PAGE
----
Conscious Choice cover

From the press release: In this ground-breaking new history of early America, historian Robert Zimmerman not only exposes the lie behind The New York Times 1619 Project that falsely claims slavery is central to the history of the United States, he also provides profound lessons about the nature of human societies, lessons important for Americans today as well as for all future settlers on Mars and elsewhere in space.

 
Conscious Choice: The origins of slavery in America and why it matters today and for our future in outer space, is a riveting page-turning story that documents how slavery slowly became pervasive in the southern British colonies of North America, colonies founded by a people and culture that not only did not allow slavery but in every way were hostile to the practice.  
Conscious Choice does more however. In telling the tragic history of the Virginia colony and the rise of slavery there, Zimmerman lays out the proper path for creating healthy societies in places like the Moon and Mars.

 

“Zimmerman’s ground-breaking history provides every future generation the basic framework for establishing new societies on other worlds. We would be wise to heed what he says.” —Robert Zubrin, founder of founder of the Mars Society.

 

Available everywhere for $3.99 (before discount) at Amazon, Barnes & Noble, and all ebook vendors, or direct from the ebook publisher, ebookit. And if you buy it from ebookit you don't support the big tech companies and I get a bigger cut much sooner.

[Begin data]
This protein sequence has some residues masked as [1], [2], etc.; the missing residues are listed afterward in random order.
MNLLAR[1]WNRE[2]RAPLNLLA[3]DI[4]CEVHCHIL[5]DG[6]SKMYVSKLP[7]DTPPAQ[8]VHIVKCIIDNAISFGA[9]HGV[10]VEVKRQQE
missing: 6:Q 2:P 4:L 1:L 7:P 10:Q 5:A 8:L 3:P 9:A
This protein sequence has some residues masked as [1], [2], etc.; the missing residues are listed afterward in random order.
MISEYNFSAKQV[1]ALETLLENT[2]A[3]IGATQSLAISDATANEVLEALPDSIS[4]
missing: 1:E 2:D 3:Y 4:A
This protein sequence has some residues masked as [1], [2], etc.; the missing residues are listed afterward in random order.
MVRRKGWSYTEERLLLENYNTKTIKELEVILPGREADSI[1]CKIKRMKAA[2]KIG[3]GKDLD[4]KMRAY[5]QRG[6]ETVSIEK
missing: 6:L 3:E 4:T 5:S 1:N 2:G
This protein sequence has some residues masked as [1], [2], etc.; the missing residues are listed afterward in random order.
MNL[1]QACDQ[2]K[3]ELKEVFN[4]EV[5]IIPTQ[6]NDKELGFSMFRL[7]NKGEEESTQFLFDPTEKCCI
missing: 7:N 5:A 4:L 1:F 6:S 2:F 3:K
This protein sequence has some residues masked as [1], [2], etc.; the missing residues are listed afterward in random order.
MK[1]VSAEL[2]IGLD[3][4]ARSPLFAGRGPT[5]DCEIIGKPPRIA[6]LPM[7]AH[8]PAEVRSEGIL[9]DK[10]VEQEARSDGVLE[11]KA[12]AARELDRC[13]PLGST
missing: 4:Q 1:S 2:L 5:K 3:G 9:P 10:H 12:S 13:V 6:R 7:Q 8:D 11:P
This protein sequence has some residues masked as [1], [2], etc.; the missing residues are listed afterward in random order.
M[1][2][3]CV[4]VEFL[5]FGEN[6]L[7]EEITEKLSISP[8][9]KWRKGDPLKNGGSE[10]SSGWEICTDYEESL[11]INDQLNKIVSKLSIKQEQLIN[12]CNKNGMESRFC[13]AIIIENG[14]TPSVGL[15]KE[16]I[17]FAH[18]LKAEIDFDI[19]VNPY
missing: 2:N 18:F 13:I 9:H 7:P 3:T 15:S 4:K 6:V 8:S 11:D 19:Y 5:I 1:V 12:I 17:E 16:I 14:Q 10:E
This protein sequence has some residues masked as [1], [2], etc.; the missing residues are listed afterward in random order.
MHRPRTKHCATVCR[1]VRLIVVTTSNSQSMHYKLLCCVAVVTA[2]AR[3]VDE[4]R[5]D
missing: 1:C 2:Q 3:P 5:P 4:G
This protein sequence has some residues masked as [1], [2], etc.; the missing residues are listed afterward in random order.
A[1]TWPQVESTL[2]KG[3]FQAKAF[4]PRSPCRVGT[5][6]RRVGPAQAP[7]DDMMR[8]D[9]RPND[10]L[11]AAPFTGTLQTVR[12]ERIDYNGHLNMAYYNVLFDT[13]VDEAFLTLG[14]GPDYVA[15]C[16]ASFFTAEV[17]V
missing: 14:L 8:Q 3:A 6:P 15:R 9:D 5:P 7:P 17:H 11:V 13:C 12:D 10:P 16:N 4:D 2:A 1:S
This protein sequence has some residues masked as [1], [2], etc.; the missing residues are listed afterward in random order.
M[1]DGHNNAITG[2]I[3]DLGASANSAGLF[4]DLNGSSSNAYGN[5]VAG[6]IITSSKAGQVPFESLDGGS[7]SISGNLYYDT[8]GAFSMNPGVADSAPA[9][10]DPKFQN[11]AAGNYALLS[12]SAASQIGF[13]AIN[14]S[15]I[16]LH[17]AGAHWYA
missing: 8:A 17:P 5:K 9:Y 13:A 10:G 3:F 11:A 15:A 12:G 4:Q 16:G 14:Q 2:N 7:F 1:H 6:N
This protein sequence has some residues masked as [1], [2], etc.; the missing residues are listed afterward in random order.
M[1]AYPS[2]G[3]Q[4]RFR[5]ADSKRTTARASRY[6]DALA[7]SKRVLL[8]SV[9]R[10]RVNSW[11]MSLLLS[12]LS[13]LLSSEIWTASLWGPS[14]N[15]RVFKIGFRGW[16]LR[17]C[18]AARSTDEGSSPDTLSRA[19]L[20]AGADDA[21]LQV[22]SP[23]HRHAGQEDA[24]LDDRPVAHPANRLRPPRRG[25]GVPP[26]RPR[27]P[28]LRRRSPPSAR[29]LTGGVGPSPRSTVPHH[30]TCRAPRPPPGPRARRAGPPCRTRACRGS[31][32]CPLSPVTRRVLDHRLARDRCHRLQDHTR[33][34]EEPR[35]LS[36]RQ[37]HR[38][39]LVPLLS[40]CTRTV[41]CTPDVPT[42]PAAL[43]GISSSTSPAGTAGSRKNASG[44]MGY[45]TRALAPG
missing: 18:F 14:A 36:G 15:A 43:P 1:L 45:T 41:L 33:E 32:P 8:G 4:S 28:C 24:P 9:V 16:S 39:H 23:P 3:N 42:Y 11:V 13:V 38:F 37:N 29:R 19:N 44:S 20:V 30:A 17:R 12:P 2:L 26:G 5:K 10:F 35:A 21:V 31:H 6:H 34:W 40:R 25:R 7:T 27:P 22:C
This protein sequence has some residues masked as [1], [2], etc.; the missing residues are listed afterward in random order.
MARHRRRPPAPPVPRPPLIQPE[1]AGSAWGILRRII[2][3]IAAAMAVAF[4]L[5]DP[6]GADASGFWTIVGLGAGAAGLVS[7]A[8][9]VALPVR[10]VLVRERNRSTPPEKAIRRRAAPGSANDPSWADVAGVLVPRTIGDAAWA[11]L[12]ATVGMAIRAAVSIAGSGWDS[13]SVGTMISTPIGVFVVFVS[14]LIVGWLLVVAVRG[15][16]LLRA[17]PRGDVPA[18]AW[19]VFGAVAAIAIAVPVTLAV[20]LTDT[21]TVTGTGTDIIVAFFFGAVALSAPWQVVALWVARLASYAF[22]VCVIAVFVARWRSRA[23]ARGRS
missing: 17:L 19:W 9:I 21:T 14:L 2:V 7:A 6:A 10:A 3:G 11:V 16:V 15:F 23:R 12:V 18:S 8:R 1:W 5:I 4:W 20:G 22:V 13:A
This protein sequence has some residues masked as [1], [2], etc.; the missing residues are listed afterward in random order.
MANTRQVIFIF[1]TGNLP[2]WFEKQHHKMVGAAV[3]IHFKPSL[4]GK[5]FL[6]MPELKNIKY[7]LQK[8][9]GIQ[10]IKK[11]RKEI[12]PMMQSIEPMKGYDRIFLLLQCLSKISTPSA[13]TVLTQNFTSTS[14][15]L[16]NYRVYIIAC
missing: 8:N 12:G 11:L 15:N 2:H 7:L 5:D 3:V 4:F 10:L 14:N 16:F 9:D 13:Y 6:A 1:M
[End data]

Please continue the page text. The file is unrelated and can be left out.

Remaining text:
The number of new smallsat rocket startups continues to grow

Capitalism in space: According to a new annual report, the number of new smallsat rocket startups that have been proposed continues to grow, though the number presently in actual development or operation declined slightly in the past year.

That total has grown to 155 vehicles, he said, ranging from 10 vehicles in operation to several dozen that have gone defunct since the survey started in 2015, when about 30 vehicles were included. “I was really expecting to see a slowdown in the number of new launch vehicles that we were seeing coming out of the woodwork in the last few years,” he said during a conference session Aug. 11. “It turns out that slowdown has not happened at all.”

There have been some changes in the industry, though. He found the number of vehicles in active development declined slightly from last year, to 48, with a decrease as well in the number of vehicle concepts on a “watch” list that have not yet entered active development. More than 40 vehicles are now classified as defunct, about 10 more than last year. “This is not surprising given the challenges of getting one of these vehicles fielded,” he said.

The U.S. has the most smallsat startups in development, 22, but China has the most that the report defines as operational, six of ten. This last number should change considerably if the planned launches of six or so American smallsat rocket startups occur as promised in the next six months.

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2 comments

  • Joe

    I am hoping that some of these startups get going and can provide a means of getting launch costs down. While they have fallen, they are not as low as they need to be. At $1,000 per kilogram, the number of scientific opportunities will balloon beyond all expectations.

  • Jay

    Joe,
    I look forward to the day that individuals can put up a payload for cheap. I just hope that I do not have to go through Lloyd’s of London to insure it!

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